Pastor’s Note-May 2019

May 9, 2019 by

 Dear Friends in Christ,


Last week, the Judicial Council of the United Methodist Church met to rule on whether certain aspects of the “Traditional Plan” passed earlier this year by the Special General Conference are constitutional. As Heather Hahn of the United Methodist News Service reports, the rulings “have some church members celebrating and some planning exit strategies” (see:<br). “Whatever happens next,” she says, “it’s clear significant changes are coming to the 12.5-million-member denomination that just celebrated its 51st anniversary and remains deeply divided over the role of LGBTQ people in the church.”


I want you to be prayerfully aware of these proceedings and their implications for our denomination. There are a lot of resources online. What I’d like to share with you here is a letter by our interim bishop of the Virginia Conference, Peter D. Weaver, who is serving us while our bishop, Sharma Lewis, is on medical leave. He reports on the rulings that took place last week and offers you links to more information online. Please note also that Bishop Weaver invites those of us on the York River District to further conversation and worship at 2 PM on Saturday, May 18, at Williamsburg UMC, 500 Jamestown Road, Williamsburg, VA 23185.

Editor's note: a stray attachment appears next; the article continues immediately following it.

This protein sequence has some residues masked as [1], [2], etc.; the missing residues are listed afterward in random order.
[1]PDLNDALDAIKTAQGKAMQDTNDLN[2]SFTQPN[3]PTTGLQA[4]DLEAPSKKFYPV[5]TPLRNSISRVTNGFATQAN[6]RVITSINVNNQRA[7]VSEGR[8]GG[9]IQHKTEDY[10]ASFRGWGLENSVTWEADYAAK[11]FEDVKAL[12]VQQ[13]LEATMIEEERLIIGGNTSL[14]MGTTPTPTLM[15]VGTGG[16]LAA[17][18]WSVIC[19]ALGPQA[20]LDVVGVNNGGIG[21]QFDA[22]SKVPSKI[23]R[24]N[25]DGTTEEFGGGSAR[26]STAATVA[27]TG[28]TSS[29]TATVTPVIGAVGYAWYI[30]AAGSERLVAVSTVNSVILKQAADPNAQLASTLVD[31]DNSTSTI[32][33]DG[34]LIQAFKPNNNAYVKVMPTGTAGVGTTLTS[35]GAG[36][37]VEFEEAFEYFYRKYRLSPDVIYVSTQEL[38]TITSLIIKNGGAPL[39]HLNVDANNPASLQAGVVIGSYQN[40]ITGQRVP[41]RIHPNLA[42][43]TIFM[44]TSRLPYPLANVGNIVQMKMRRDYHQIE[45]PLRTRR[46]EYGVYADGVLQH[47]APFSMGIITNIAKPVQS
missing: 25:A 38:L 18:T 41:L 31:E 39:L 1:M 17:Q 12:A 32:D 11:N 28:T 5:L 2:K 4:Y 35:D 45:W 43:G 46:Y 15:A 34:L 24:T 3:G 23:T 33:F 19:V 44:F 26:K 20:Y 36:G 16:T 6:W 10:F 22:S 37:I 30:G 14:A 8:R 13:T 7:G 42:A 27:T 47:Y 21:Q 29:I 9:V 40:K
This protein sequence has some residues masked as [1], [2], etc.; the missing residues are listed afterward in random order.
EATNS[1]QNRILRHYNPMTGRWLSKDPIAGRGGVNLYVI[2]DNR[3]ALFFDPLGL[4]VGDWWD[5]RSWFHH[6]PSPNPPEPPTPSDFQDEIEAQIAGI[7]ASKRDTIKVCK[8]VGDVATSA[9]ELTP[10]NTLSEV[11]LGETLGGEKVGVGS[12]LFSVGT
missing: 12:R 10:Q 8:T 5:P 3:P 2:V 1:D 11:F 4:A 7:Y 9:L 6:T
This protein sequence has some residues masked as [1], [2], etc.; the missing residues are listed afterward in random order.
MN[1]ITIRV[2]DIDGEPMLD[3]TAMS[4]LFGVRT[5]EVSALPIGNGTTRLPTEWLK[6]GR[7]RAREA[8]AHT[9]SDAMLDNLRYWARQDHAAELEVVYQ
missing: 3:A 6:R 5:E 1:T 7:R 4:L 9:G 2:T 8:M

Please continue to keep the UMC in your regular prayer as we move forward. Bishop Weaver’s letter is available to read below.

                                                                                    Grace and peace,

Betsy Caudill



GLEN ALLEN, VA 23058-5606

April 27, 2019


Dear Sisters and Brothers in the Virginia Conference,

Greetings in the name and spirit of the Risen Christ who promises to journey with us always!

Another step along the journey of our United Methodist Church was taken on Friday. The Church’s Judicial Council (Supreme Court) reviewed, in the light of our Church Constitution, the church laws that were passed by our Special General Conference (global legislative body) in late February.  The actions of that General Conference centered on our Church’s positions related to the practice of homosexuality.

Many faithful United Methodists and churches have been significantly impacted by these decisions. Some have agreed, some have disagreed. Regardless of people’s perspectives, many questions have been raised, hurt inflicted, unity tested, prayers raised and significant conversations started about our future.  Let us always remember that this is about people’s lives, for whom Christ died and rose again.